Influence of the crisis on coworking providers in Berlin
The change in the world of work is leading to new demands on office space. In recent years, coworking has emerged as a product that is currently the focus of media interest. Now the pandemic also seems to be affecting providers of coworking space. An enquiry with Ben Barthel, head of office real estate at BNP Paribas Real Estate in Berlin, revealed that there is a review of the very expansive location policy of recent years. The turnover result of the first half of 2020 also shows the restrained action of the providers.
The participants in the survey are divided on the subject. For example, almost a third believe that there will be an increase in the use of coworking as a result of the Corona crisis. On the other hand, 35 % are convinced that usage will decline. In their opinion, the reason for this is the increasing establishment of home offices or a greater supply of office space; consequently, the demand for coworking space would no longer grow.
Effects on the demand for office space
In the course of the debate on the increasing use of home office, the future demand for space is also a topic of discussion. Almost 90 % of the participants in the survey expect that they will not need any additional office space in the next few years. The experts surveyed also confirm that companies are not currently expanding - there is currently a lack of companies from "overseas" in particular, and demand from tech companies, the drivers of the boom, has also decreased.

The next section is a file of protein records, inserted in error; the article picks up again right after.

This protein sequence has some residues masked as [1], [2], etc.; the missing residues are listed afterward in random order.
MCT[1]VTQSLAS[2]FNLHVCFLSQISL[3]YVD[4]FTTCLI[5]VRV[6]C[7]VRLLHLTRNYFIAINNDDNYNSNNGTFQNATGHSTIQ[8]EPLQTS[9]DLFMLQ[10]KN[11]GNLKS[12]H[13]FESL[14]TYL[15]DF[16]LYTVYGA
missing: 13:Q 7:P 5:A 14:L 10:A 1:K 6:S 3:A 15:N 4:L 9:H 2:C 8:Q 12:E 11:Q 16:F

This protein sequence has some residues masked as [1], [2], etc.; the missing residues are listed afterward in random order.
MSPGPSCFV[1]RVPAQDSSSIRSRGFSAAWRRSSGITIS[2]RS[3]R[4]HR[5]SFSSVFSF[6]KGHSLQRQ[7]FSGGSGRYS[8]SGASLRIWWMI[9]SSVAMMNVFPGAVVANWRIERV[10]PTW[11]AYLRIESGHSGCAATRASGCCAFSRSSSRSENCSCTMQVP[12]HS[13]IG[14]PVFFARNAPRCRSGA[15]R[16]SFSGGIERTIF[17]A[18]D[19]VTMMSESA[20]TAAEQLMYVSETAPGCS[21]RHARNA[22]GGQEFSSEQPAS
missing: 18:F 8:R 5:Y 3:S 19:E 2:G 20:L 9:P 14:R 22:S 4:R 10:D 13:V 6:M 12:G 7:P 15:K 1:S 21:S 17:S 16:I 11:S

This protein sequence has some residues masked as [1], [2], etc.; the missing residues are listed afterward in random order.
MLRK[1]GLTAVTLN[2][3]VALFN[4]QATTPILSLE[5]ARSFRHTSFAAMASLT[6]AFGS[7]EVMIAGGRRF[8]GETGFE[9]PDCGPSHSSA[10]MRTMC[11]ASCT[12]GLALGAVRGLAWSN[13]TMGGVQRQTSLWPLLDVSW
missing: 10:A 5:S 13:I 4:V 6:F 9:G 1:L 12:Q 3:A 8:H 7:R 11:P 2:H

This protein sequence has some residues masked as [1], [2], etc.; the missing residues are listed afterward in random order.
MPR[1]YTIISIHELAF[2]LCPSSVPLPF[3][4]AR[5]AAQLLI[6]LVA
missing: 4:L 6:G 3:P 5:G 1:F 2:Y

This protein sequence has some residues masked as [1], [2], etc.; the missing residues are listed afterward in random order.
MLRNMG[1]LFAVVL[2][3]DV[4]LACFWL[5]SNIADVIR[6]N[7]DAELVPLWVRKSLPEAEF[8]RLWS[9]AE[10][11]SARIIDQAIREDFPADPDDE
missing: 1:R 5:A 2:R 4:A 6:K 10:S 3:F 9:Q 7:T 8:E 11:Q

In general, the study confirms the ambivalent picture currently prevailing in the market. Thus, the responsible players must critically examine the open-plan office model. Companies will or must maintain distance areas, which speaks for higher space consumption. On the other hand, the experience of the past few weeks shows that home offices will become established in the long term, which means that less office space could be needed. The providers of flexible workspaces are also under scrutiny. The Berlin office market will therefore see growth and consolidation impulses in the medium term. The pressure on demand, which was rising sharply before the crisis, has thus slowed down for the time being. Whether more or less office space will actually be needed in the long term cannot yet be put into a valid context. One thing is certain, however: offices will still be needed in the future; it is quite conceivable, however, that the design of the workplace will change.
Note: The market report can be downloaded from the Berliner Sparkasse website (in German language).
Contact person: Nicole Tietze, Head of Studies in Office Real Estate, tietze [at] bulwiengesa.de